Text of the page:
cakewalk is over for open borders enthusiasts.
The immigration reform movement has
smarter and more resilient during the last year. And
as our numbers have increased, so has our influence.
In my recent column “Immigration:
The Line Holds in Congress,” I reported that a
coalition of concerned Americans had wrestled Congress to
a draw over two
terrible bills, the
Save Our Summer Act of 2004 and the AgJOBS bill, a de
amnesty for as many as 3 million Mexican illegal
Because activists put heavy pressure
on Congress, the bills
never came up for a vote.
But I believe our victories
registered on Capitol Hill are part of a bigger and
equally encouraging picture that is playing out
From many examples, I`ll cite three.
Maria Christina Rubio
Rubio is a Mexican national deported
in July after officials found that her presence in the US
violated her 1997 deportation order. At the time of her
deportation, Rubio was eight months pregnant.
The usual suspects spared no effort
to get Rubio back into the US.
Her lawyer, Luis Carrillo, asked
that Rubio be allowed to return for humanitarian reasons.
Carillo, citing the
14th Amendment, further argued that since
unborn child could survive outside the womb, he is
already a U.S. citizen. Therefore, concluded Carillo, he
should not have been deported.
But Immigration and Customs
Enforcement rejected all pleas. According to an ICE
representative, Virginia Kice, the argument that the
fetus is a citizen is invalid because unborn babies are
not granted citizenship.
14th Amendment citizenship:
persons born or naturalized in the United States are
considered citizens. It doesn`t say all persons who were
conceived in the United States."
Is a fetus a citizen? Deportation case may decide,
Associated Press, August 1, 2004
ICE rejected a half a dozen tired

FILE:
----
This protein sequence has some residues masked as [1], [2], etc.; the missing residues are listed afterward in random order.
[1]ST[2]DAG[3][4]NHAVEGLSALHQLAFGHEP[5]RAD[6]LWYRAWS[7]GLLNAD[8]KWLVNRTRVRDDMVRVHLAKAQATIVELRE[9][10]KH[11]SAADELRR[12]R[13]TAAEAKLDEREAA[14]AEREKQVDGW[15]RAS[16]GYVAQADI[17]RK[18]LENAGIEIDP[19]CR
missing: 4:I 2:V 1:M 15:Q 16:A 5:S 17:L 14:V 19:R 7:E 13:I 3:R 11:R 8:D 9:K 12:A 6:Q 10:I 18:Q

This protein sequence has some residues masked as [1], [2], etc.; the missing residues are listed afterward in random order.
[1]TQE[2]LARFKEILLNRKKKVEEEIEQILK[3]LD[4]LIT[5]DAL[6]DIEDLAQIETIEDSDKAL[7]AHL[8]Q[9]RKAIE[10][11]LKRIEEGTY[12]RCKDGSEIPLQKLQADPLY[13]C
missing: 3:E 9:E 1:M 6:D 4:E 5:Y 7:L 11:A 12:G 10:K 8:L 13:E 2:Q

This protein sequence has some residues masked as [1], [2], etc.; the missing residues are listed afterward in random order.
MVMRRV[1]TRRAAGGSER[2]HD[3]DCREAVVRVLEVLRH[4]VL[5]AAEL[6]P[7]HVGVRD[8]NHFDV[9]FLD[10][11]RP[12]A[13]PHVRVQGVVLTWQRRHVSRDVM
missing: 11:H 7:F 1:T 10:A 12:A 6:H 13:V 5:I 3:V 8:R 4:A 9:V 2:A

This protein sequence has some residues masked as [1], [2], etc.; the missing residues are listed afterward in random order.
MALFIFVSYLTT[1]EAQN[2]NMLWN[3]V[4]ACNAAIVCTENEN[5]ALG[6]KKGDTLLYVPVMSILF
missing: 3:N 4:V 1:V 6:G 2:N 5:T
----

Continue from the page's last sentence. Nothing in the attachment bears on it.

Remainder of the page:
arguments that frequently carry the day in these kinds of
tear-jerking stories—that Rubio, a pregnant woman with
pressing medical conditions, will be separated from her
family, including her two young children; that she will
have to find medical care in Mexico; that she was
improperly represented during her initial deportation
proceeding, etc. etc.
But for a change, the
sob stuff fell on deaf ears.
“The laws are very harsh, and
they lead to
separation of families. They should have had
compassion that Friday and never put her on that bus
[to Tijuana] … they should have told her to come back
Monday with her attorney.”
This is a sad story. But the blame
lies with Rubio, who broke American laws to come here—and
with American immigration enthusiasts, from the
court house to the
White House, who allowed her to think that our laws
Voluntary Interior Repatriation of Mexican Nationals
This Department of Homeland Security
program will transport willing illegal aliens from Mexico
back to their homes. Even among immigration reform
advocates, it is controversial.
We have for years been begging the
federal government to deport aliens. So although this
repatriation program is only a tiny step limited to a few
flights a week from the Arizona-Sonora region, I view it